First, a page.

Carson's green dining district looking to grow

Donna Walden of greenUP! — organizer of the Carson City Green Dining District — beneath a promotional banner over Carson Street on April 24.

Donna Walden of greenUP! — organizer of the Carson City Green Dining District — beneath a promotional banner over Carson Street on April 24. Photo by Scott Neuffer.

Green business is good for the environment but also for business, maintains Donna Walden, president of the local not-for-profit group greenUP!, which is working with Carson City restaurants to build a green dining district.

“More and more customers, young people in particular, want to know the businesses they are supporting have green practices,” Walden said during a tour of the district in downtown Carson on April 21. “People will pay more for a green brand, and it’s getting more important all the time.”

Initially funded by grants from the Nevada Division of Environmental Protection, the Carson Street Green Dining District has seven members, Walden said. And she would like to see membership grow. Following Earth Day and going through Sunday, three district members are promoting different menu items, from salads to sausages. Great Basin Brewing Co., Squeeze In and So Juicy reside within a block and a half of each other.

“The green dining district in Carson City is the first green dining district in the whole state,” said Walden. “The green dining district started here on Carson Street, 2019, and we work with restaurants to reduce waste of all kinds. We encourage them to recycle; we encourage them to reduce plastic waste; we encourage them not to use Styrofoam; we encourage them to reduce food waste.”

Walden said after the COVID-19 pandemic, which hurt restaurants across the state, the green dining concept picked up some steam. greenUP! spearheaded a similar dining district in Reno last summer.

“Mainly we want to take the momentum we started in Carson City and just build on it to other regions,” said Walden. “There is so much you can do with restaurants to reduce waste and environmental impacts. There is an awful lot that can be done.”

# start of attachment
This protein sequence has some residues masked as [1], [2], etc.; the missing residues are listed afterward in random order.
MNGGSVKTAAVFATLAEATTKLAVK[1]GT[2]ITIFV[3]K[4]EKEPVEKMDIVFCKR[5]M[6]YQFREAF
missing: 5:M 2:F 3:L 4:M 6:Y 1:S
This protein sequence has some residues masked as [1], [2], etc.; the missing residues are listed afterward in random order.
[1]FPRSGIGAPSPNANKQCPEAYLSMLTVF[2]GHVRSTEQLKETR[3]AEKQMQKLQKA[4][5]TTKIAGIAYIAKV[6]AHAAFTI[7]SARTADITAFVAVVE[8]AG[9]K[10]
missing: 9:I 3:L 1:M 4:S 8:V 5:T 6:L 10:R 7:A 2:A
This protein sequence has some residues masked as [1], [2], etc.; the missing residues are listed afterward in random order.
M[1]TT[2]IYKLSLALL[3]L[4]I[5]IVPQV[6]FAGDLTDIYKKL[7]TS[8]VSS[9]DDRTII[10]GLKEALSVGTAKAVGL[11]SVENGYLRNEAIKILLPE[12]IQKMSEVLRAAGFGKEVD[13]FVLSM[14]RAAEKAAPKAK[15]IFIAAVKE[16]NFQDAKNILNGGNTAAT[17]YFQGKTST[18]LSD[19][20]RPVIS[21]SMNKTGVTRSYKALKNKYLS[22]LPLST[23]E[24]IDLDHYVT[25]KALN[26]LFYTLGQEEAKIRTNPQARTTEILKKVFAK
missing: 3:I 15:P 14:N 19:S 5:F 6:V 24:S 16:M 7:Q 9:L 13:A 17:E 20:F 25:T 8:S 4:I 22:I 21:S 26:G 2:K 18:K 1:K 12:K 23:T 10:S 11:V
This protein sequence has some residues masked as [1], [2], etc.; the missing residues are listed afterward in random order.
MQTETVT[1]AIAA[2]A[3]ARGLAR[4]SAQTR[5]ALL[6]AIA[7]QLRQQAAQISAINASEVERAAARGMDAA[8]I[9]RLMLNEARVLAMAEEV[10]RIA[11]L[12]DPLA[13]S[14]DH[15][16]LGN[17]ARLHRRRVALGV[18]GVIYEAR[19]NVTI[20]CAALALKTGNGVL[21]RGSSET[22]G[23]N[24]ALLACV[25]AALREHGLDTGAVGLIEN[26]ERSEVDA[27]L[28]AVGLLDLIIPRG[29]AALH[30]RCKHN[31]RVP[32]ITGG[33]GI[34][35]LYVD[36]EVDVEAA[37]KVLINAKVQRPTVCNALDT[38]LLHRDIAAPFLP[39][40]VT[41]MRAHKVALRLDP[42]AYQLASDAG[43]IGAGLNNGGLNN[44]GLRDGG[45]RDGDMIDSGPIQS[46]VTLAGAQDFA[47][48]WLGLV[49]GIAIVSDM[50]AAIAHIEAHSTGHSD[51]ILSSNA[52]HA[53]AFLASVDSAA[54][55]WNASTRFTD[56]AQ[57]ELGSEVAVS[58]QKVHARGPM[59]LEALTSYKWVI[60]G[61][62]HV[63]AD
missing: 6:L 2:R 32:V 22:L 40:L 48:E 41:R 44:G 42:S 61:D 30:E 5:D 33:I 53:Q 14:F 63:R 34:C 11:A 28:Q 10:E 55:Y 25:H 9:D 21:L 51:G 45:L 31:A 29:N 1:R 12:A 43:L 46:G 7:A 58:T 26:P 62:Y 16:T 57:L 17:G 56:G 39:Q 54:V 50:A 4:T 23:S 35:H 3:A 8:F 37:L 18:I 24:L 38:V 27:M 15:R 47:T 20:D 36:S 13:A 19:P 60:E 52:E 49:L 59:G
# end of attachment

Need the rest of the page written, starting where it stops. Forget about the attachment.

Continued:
To join the green district, restaurant managers or owners must participate in a waste audit.

“We take a baseline measurement of all their waste,” Walden said. “After six months, we measure it again, and that’s how you determine behavior changes, to see if there is any change.”

Walden stressed the program is grant-funded and free for businesses.

Kacie DeKruse, co-owner of So Juicy, said she’s been part of the green dining district since 2019.

“It’s a really easy process,” she said of joining.

So Juicy donates juice pulp to the Carson-based Greenhouse Project. So Juicy is also part of a pilot program for reusable to-go boxes.

“People love these,” DeKruse said of the containers.

Walden said the containers can be dropped off at participating locations, washed by the restaurants and reused. People can purchase tokens for the containers online.

“Our goal is to get them into circulation,” she said. “We have some sustainable-minded people who use them, but we really want to get them mainstream.”

Great Basin uses the pilot containers, too. As a green dining district member, the company focuses on sustainable fare. For example, the company uses spent grains from the brewery in the restaurant bread and the iconic Icky beer for sausage.

Igor Jovicic, general manager of Great Basin, described how sustainability connects the local economy but boosts tourism as well.

“Visitors,” he said. “They want to see what locals have to provide.”

greenUP! also runs the Nevada Green Business Network in conjunction with Western Nevada College. While the green dining district focuses on food waste, the business network weighs several factors.

“On the dining side of things, we focus on food waste and recycling,” said Walden. “For the green business program, they also have to look at what are their transportation habits, what are their energy efficiency practices, solid waste and the whole thing.”

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